Coding is a difficult subject to teach well. It largely focuses on abstract concepts and a way of thinking that is different to what we humans are used to. The slightest error will stop the program from working at all, which means that a specialised teacher is required to teach the subject. And engaging projects can be much harder to use in teaching compared to the more boring and simpler tasks.
As part of our parents' coding guide series of blog posts I will discuss the key areas of our coding curriculum.
Back in 2016 codetoday was set up to fill a gap in the teaching of coding: our aim was to teach coding in a comprehensive and meaningful manner while still making it accessible, engaging and fun. This is still the core of our teaching philosophy and methods.
One of the main themes in our curriculum is the focus on ensuring a deep understanding of the concepts being taught. Often it is too easy in coding to show a code snippet to students, show them what it does, and then get them to copy it. However such concepts cannot be truly understood unless we dive deeper.
One technique we use a lot is the use of analogies and imagery to make sense of abstract concepts. The image above is one I ask students to picture for example when introducing a command in Python that brings in an external module. I don't actually show students the image but ask them to visualise a large library with high ceilings and thousands of books from floor to ceiling. We then imagine our computer program going to this library and fetching the book we have requested, a book that has many commands inside it that we can then start using in our program. These methods help students understand abstract concepts by visualising images that they are more familiar with.
A common issue with coding curricula is that it can take a long time to get to a point when interesting projects can be used in teaching. This does not have to be so. Indeed, this should not be so as those early boring stages is when students lose interest in coding.
We have designed our curriculum in such a way that we can start working with engaging projects from the first session. We then progress through introducing basic versions of the fundamental topics in coding that therefore allow us to make our projects more complex (and interesting) very early on. In later stages we then return to those topics and start adding more detail and extend them.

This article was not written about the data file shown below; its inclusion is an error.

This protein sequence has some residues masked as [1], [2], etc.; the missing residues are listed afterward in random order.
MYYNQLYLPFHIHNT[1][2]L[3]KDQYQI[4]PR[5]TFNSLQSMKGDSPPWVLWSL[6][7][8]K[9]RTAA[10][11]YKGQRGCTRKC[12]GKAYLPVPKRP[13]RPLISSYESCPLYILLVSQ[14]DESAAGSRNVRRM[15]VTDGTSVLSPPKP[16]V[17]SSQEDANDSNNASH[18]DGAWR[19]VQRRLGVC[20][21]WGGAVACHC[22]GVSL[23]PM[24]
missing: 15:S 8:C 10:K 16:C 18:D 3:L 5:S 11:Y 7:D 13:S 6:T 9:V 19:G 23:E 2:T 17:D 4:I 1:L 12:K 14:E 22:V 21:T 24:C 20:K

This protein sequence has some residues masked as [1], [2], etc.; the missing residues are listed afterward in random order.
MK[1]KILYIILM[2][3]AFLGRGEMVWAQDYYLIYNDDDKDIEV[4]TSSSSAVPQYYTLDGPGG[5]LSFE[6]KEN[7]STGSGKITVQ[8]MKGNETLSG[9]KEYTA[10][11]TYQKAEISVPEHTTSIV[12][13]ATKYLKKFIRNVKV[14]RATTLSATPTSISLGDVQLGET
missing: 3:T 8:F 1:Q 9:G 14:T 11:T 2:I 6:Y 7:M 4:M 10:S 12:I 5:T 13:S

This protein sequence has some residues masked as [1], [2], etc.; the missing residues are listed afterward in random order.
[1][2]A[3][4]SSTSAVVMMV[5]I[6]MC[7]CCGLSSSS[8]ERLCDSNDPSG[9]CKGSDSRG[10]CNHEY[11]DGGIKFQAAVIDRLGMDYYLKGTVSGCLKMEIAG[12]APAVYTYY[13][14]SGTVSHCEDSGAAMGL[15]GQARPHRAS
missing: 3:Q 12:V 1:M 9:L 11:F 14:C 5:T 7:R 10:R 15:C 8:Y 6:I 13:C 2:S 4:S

Another foundation stone on which our curriculum is built is the focus on making students independent coders. Learning coding often follows a similar path to learning a foreign language: there is a stage when reading text in a foreign language is possible but writing or speaking is much harder. Often, students can understand code that's presented to them very well but starting from a blank page and writing code from scratch can be a lot harder. We therefore put a lot of time and effort in areas that help with this: planning of a program and deconstructing ideas into small steps, and translating those ideas into Python code.
As with every subject, practice is essential for gaining more independence. This is the reason why we provide support during and after each course so that as students practise their coding and encounter problems (as they definitely will), they will be able to get feedback and pointers to how to solve the problem from us.
A brilliant curriculum is not enough though. The delivery of that curriculum is just as important. Good communication skills are of course essential. Another important requirement for a coding instructor is coding proficiency. This may seem like an obvious point, but if a coding teacher is not sufficiently proficient with coding, they will struggle to spot errors in students' code, leading to plenty of wasted time. The slightest error in a computer program will cause the program not to run. Unlike in other subjects where students can carry on with a task even if they have made errors, in coding a student will be completely stuck if they have an error that they cannot resolve. This is where the instructor's proficiency and skill makes a big difference in the delivery of a coding session.
Different age groups and advanced coding
Beginners always need to start from the basics. However the pace at which we can cover the early topics varies greatly between a group of 7 year olds and a group of 15 year olds, say. We follow the same path through our curriculum for all ages, although at a different speed. We also adapt the projects we use to the relevant age group, and indeed to different groups depending on their interests, whenever possible.
For the more advanced, typically older, students, in addition to introducing further coding topics we also incorporate coding with other aspects of the curriculum, such as Maths and Science for example. This is key to showing coding's true potential and to showcase real world uses of coding.